Rainey Speaks at Strategic Landpower Dialogue

Rainey Speaks at Strategic Landpower Dialogue

Man speaking
Photo by: US Army/Patrick Hunter

Gen. James Rainey, commander of U.S. Army Futures Command, speaks June 3 as part of the Strategic Landpower Dialogue co-hosted by the Association of the U.S. Army and the Center for Strategic and International Studies.

The Strategic Landpower Dialogue is a quarterly on-the-record speaker series on land power security issues. It serves as a unique source of insight into the current thinking of and future challenges facing the U.S. Army and land-based forces. Launched in September with a discussion featuring Army Secretary Christine Wormuth and Army Chief of Staff Gen. Randy George, the event with Rainey is the fourth in the series.

It will take place from 2–3:15 p.m. Eastern June 3 at CSIS headquarters, 1616 Rhode Island Avenue NW, Washington, D.C. It also will be livestreamed on the CSIS YouTube channel.

To attend in-person or online, you must register here.

During the discussion, Rainey will discuss the Army’s transformation and modernization efforts, future investment priorities and the development of the service’s next warfighting concept.

Rainey, who has led Army Futures Command since October 2022, previously was the deputy Army chief of staff for operations, G-3/5/7. An infantry officer and veteran of Iraq and Afghanistan, Rainey also commanded the U.S. Army Combined Arms Center and the 3rd Infantry Division.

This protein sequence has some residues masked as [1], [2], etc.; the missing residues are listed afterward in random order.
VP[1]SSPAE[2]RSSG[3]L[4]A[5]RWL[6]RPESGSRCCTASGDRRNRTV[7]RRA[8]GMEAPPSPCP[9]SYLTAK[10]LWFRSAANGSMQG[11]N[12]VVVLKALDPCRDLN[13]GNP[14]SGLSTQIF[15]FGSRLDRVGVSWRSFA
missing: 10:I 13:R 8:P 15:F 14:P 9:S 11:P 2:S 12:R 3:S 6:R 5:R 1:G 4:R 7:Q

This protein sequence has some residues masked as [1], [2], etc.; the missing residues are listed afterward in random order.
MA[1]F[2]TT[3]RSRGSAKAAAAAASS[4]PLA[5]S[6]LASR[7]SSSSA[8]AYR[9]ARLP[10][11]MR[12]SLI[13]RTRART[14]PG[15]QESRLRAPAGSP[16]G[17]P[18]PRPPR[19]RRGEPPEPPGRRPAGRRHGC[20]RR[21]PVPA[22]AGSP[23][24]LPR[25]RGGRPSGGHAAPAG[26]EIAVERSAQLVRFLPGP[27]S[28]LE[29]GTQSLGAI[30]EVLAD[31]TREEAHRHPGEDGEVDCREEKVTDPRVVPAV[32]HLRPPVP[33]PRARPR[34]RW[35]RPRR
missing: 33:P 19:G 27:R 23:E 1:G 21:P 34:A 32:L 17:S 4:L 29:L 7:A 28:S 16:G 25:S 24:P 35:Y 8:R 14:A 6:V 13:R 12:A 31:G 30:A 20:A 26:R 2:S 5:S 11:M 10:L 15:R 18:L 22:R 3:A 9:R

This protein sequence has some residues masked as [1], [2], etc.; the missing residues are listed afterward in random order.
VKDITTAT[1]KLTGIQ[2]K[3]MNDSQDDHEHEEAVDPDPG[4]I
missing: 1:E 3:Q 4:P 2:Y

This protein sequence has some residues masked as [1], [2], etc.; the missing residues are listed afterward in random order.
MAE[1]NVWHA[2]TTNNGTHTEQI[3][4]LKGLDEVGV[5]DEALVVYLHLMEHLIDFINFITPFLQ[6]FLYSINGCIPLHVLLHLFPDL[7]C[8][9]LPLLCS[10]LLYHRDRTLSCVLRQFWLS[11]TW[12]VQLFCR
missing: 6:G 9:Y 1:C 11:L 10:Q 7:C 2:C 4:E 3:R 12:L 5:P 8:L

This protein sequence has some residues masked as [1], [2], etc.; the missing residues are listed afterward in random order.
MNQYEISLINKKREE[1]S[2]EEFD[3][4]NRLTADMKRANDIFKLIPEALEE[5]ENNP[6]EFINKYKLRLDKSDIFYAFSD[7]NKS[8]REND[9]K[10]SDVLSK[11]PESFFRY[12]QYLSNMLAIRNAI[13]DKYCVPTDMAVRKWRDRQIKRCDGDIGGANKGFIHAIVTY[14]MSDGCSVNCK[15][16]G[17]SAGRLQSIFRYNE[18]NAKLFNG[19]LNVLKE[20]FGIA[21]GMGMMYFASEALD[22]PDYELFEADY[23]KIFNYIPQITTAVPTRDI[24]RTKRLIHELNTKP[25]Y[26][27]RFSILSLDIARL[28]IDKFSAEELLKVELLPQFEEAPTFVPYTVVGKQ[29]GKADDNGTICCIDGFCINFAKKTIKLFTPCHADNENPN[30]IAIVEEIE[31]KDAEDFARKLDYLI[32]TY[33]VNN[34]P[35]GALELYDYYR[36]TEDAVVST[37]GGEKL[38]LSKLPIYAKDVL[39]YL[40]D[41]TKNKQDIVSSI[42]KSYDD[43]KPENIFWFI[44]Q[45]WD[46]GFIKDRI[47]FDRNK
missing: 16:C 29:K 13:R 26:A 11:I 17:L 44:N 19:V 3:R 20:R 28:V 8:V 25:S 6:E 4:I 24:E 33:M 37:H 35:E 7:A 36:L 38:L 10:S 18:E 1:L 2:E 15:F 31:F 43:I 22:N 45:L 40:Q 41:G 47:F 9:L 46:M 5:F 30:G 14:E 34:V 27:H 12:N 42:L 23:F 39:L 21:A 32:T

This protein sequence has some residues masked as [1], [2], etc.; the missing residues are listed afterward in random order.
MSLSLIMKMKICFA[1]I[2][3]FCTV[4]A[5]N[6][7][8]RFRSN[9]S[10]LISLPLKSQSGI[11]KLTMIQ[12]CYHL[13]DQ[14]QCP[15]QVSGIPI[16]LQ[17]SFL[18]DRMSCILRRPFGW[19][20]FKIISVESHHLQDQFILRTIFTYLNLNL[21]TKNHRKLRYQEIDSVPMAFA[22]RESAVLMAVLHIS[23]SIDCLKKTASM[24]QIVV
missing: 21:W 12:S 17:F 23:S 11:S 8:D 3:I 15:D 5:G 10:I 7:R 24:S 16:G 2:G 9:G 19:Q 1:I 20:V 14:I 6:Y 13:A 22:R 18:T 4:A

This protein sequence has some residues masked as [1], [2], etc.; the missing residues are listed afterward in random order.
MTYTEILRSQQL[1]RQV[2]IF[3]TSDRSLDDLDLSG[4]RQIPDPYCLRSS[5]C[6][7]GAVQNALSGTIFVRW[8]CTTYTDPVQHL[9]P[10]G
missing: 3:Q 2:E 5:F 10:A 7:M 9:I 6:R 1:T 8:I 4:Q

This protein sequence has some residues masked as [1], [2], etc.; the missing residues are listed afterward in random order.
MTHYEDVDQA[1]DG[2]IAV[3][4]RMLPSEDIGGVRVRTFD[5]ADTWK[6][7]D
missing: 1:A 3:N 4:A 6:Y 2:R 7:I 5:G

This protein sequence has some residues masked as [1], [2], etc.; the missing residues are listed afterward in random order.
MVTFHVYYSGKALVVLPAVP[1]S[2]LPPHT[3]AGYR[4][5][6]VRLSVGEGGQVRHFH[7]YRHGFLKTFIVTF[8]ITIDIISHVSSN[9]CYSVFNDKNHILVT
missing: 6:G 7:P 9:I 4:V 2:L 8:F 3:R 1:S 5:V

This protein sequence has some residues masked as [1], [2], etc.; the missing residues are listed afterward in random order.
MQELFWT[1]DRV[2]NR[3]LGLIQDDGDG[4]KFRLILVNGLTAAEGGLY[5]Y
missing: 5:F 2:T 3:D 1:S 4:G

Army Futures Command is the Army’s newest major command, responsible for transforming the Army to ensure war-winning future readiness. The command has 30,000 soldiers and civilians at 128 locations around the world.

As the Army undertakes one of its biggest transformations in decades, Army Futures Command is working to ensure the force is ready for the demands of today’s fight while preparing for the challenges of tomorrow.

“We have to look at what’s happening in the world and adapt faster,” Rainey said earlier this year.

The Army’s systems can’t be just a little bit better than its adversaries’ systems, Rainey said. “It has to be 10 [times] better,” he said. “We can’t be a little bit faster; we’ve got to be way faster.”

In the future, the fight will be long, Rainey said. “I do not believe in the short, sharp war idea,” he said. “Nuclear-equipped superpowers, if they got into an existential fight, I believe it’ll be a long, tough, nasty fight. We … need to be clear-eyed about that, and we need to make sure we have the endurance.”

This includes endurance within the defense industrial base, magazine depth and making sure “we recruit and train humans who will be able to withstand the horrors of what will be the next war we fight,” he said.

The Army also must look at how it can improve the lethality and survivability of its light infantry formations and its casualty evacuation and medical treatment capabilities on the battlefield, Rainey said. “We have to never forget that this is about close-combat dominance,” and the men and women who are on the front lines, he said.